Hiding Things with CSS
October 04, 2019
There are a handful of ways to hide things using CSS, and each of them has its own strengths and potential drawbacks. Here’s a list of the 5 most common ways to hide content, and a use case or two for each.
display: none; or HTML
- Removes element from visual flow, hiding it from both visual and AT (Assistive Technology) consumption
- Does not transition
- Toggled, closed, or otherwise hidden elements that may be shown again.
- Breakpoint-dependent elements like mobile & desktop menus
Opposite of transparency,
opacity: 1; is fully opaque,
opacity: 0; is fully transparent.
- Does not affect the element’s position in the DOM flow, but a common gotcha here is an
opacityvalue other than
1puts the element in a new stacking context.
opacityapplies to the whole element and any descendants, but is not inherited by the element’s children.
- Temporarily hide elements, typically to fade in after a timeout or on a callback
- Pair with another method to create a smooth transition of content in/out of the visual flow
- Visually hidden, but still occupies the same space in the visual flow.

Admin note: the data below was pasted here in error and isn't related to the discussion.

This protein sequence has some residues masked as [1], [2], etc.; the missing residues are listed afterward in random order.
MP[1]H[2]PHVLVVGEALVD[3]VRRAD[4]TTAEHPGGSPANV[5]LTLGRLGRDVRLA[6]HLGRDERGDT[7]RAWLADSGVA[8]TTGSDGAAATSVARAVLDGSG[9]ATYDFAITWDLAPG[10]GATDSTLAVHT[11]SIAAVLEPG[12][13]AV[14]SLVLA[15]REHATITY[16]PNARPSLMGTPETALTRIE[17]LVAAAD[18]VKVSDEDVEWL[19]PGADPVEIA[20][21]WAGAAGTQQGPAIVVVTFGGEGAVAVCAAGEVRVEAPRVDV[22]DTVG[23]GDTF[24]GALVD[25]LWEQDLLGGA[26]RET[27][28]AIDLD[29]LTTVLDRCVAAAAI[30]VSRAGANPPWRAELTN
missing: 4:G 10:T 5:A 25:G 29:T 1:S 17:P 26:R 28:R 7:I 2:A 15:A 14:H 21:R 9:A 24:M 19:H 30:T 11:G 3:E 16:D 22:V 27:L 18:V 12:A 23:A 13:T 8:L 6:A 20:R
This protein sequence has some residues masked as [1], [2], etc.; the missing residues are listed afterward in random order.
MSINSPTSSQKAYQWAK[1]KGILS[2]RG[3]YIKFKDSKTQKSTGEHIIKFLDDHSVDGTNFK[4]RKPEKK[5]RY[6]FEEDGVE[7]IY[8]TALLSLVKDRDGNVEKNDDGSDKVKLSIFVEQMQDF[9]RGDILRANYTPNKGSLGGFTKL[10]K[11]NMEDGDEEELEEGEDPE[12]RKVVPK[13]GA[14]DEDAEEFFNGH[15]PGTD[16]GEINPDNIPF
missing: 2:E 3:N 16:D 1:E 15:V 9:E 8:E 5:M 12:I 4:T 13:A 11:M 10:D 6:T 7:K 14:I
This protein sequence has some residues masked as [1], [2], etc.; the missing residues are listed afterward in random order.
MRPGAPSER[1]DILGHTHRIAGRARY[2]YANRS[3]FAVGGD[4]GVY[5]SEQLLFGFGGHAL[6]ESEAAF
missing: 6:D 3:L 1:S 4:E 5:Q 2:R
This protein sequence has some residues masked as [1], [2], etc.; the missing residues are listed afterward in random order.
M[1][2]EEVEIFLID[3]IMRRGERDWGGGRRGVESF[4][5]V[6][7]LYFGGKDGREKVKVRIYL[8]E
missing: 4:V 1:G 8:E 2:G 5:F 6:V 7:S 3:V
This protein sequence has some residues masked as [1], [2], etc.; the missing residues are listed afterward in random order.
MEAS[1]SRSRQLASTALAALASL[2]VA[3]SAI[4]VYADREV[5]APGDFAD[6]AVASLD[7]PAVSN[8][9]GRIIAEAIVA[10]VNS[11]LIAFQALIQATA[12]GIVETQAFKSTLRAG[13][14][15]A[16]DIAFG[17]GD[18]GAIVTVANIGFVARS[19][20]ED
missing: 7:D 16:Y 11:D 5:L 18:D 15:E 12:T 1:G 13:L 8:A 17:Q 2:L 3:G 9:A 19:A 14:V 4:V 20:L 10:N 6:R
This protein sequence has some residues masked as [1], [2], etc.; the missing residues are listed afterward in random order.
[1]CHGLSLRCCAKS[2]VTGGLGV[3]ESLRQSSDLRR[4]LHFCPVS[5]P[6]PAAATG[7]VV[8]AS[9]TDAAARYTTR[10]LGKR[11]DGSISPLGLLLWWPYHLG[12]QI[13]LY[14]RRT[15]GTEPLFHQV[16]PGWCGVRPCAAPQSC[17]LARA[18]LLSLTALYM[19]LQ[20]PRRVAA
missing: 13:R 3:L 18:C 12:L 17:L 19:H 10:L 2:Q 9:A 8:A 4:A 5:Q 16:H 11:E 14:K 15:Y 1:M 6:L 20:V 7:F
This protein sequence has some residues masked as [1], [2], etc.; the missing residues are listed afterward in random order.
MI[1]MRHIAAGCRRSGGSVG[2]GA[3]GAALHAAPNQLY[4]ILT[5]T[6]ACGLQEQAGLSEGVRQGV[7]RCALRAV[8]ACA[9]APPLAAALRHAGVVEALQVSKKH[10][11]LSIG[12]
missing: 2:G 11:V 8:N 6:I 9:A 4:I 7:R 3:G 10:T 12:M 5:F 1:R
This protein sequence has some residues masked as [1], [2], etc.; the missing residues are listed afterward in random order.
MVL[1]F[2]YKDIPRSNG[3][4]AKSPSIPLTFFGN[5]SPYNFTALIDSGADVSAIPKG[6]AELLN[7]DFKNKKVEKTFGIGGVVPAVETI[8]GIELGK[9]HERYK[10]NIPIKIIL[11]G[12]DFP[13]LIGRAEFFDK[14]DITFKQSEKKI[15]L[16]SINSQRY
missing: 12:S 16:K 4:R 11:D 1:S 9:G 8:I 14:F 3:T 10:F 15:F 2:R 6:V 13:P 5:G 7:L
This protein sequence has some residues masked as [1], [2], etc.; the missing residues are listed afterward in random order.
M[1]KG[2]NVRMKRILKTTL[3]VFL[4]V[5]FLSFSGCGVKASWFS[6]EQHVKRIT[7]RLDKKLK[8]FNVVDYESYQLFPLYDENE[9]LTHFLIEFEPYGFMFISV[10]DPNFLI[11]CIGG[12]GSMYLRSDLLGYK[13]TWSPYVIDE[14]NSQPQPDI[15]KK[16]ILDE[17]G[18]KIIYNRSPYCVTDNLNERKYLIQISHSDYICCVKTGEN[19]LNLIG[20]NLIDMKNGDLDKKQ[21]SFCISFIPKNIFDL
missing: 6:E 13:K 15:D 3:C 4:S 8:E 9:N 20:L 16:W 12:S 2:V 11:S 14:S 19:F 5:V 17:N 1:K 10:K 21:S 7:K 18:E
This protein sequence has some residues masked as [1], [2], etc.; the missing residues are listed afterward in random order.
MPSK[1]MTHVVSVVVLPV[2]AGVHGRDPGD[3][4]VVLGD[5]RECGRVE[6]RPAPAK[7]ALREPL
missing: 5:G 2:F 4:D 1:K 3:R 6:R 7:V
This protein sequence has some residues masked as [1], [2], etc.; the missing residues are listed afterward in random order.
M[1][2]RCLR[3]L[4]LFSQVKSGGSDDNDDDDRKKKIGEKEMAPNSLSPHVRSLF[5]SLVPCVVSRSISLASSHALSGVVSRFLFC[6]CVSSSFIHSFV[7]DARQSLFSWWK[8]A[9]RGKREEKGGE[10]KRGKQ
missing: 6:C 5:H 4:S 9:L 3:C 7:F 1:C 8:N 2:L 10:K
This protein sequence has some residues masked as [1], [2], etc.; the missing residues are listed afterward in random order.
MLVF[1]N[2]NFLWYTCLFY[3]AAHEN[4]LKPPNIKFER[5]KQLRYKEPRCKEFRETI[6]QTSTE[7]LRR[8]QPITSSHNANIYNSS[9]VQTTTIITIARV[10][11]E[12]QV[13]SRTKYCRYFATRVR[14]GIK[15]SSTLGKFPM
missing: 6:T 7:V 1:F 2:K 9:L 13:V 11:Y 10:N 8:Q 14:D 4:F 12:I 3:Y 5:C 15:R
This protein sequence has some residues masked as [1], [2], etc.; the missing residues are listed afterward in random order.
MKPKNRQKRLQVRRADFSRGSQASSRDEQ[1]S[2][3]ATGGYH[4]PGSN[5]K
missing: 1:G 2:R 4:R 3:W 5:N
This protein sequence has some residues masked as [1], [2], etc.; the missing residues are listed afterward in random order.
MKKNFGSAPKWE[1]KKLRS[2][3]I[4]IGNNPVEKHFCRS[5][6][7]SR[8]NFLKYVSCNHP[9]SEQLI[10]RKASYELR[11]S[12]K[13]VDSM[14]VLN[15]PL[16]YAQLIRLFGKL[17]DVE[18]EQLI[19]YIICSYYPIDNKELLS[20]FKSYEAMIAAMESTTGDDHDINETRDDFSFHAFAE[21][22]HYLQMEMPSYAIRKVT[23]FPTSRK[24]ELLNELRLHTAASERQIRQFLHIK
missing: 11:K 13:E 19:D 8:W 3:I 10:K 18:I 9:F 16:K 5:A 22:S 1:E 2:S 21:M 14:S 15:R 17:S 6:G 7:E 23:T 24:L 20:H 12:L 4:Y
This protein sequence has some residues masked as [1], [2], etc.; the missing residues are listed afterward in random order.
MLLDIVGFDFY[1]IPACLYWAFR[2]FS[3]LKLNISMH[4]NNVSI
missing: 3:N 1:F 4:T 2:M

- Unlike the
visibilityis animatable. Pairs nicely with a short
opacitytransition when animating an element in.
- Hide an element without disrupting the visual flow.
- Pair with DOM manipulation, like
overflow: hidden; height: 0;to enable transitions where
display: none;would fall short.
- Hides from screen readers, but not visually.
- Visual-only elements that already have descriptive text
- Redundant elements (all but one of mobile/tablet/desktop menus)
Hides visually, but not to AT. A11y guidelines on this are an excellent description.
- Visually redundant elements already described in the DOM
- Input labels made redundant by a visual overhaul using pseudo-elements
Things to Remember
- All content hidden with CSS will become visible if styles are disabled.
- Be careful not to hide the full functionality of your site from screen reader and/or keyboard-only users.